As the amount of UGC produced around news events has proliferated, newsrooms have had to discover, verify, and secure rights for using this content. They have also had to find ways to make it broadcastable by transcoding video files, while developing systems for distributing it across news desks. There is no one established workflow in terms of the way UGC is treated across the news industry. Just considering the issue of discovery, there are four methods newsrooms use for finding and accessing user-generated content: a) locating people with footage at the scene of a breaking news event, b) encouraging people to share photos or videos directly with the newsroom, c) finding content on social networks themselves, or d) relying on agencies or third parties once the necessary rights permissions are in place. In most cases, smaller, national newsrooms rely solely on the news agencies for international stories. On domestic stories they may, however, encourage their audiences to submit content, or turn to Twitter or Facebook to search for photos, videos, and eyewitnesses. It is relatively rare for a newsroom to have a dedicated UGC desk, as the BBC has with its UGC Hub. Still, even in news organizations where responsibility for discovering and verifying UGC is shared across the newsroom, there is normally a team of people (or even just one person) seen as having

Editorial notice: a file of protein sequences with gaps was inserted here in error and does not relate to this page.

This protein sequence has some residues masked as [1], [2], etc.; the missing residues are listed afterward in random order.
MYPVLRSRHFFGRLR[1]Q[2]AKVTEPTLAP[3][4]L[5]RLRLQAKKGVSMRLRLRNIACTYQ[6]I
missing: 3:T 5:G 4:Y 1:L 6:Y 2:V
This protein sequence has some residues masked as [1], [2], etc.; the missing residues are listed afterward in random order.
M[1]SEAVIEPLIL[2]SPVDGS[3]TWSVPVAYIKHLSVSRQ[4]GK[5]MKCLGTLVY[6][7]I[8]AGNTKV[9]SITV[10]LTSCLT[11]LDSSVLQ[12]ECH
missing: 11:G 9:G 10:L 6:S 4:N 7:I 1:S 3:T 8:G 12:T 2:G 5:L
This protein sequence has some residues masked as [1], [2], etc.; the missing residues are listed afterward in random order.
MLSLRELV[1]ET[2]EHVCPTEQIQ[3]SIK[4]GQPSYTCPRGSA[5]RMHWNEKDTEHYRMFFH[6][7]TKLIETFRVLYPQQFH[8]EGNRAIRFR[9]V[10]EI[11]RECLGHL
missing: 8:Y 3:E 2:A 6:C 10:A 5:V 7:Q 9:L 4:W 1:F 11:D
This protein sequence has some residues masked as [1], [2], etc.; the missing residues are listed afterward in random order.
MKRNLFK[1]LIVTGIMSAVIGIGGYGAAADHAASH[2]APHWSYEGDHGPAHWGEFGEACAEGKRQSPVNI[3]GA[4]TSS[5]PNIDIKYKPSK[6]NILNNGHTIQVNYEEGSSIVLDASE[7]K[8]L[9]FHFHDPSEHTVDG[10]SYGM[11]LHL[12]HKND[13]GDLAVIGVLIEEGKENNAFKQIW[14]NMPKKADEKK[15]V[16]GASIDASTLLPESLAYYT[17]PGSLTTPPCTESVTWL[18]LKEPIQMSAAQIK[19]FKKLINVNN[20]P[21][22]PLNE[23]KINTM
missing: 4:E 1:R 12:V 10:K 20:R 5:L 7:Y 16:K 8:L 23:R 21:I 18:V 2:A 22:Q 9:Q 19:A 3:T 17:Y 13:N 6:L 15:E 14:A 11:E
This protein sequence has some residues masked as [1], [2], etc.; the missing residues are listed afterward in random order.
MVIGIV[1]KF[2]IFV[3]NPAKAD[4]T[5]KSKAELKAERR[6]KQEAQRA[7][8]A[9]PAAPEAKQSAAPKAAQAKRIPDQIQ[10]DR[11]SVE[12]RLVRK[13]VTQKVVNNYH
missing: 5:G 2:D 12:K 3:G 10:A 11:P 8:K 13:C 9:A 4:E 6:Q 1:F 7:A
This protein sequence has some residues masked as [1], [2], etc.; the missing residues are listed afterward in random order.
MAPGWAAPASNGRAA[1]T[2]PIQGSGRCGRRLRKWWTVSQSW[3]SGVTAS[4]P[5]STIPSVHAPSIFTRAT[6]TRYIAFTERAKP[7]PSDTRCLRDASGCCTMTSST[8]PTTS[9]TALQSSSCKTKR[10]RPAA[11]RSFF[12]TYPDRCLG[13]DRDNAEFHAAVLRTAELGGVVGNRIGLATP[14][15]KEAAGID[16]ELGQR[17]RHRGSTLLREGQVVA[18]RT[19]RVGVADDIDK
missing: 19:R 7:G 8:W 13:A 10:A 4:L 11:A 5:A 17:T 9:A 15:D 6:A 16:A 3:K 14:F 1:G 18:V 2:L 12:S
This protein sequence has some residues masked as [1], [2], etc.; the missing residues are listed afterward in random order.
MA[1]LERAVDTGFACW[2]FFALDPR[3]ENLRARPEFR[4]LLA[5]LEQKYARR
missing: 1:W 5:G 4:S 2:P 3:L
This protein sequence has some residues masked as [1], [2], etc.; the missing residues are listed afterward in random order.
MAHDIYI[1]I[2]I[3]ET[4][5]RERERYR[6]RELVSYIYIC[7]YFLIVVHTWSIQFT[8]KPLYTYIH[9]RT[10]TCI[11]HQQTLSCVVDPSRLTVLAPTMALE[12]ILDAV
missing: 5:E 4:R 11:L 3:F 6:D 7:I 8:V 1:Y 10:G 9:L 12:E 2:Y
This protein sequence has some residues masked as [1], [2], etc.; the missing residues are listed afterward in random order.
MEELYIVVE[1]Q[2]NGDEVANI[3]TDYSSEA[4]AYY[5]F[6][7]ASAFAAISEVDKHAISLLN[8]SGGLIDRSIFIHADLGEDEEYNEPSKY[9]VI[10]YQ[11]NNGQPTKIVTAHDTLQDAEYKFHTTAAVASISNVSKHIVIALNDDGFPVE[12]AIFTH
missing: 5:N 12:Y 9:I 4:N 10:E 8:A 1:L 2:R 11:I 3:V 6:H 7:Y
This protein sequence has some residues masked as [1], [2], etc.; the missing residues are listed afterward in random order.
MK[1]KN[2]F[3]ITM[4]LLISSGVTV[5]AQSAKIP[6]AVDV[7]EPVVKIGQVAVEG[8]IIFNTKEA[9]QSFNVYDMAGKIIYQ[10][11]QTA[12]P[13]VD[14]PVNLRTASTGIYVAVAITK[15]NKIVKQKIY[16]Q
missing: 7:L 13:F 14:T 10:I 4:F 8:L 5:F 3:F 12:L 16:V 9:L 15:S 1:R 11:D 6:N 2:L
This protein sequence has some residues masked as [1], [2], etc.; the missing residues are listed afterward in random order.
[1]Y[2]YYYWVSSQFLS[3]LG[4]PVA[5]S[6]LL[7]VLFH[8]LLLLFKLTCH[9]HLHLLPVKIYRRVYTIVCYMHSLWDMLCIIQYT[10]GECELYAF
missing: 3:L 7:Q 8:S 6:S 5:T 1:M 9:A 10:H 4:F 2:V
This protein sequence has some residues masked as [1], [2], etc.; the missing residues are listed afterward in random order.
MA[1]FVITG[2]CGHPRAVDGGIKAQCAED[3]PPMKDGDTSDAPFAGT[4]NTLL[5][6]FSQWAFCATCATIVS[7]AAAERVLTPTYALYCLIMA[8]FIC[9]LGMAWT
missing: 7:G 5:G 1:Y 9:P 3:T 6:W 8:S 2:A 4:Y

more expertise in handling UGC. These journalists are much more likely to have Arabic language skills given the volume of content emerging from Syria and Egypt. Due to the limited number of people who have the necessary skills to verify UGC, and the concerns many senior editors share about the difficulties of verifying this type of content, the final decision to use a piece of user-generated content often has to be “signed off on.” This means that the time of day often impacts UGC use. During overnight shifts and weekends, UGC is much less likely to be used. The biggest challenge that larger newsroom face involves safely sharing content around a newsroom once it’s been discovered and verified. Even downloading video from YouTube and converting it into a format that can be broadcast provides a real headache for many newsrooms. One newsroom has even set up a camera to film a computer screen, which plays the YouTube videos they want to use. Once the footage is converted and uploaded into internal Media Asset Management (MAM) systems, information related to the completed verification checks and required crediting can be, and is often, lost. As a result, by the time output or gallery producers receive the footage, they often don’t know the pictures’ origins or that they are working with UGC at all.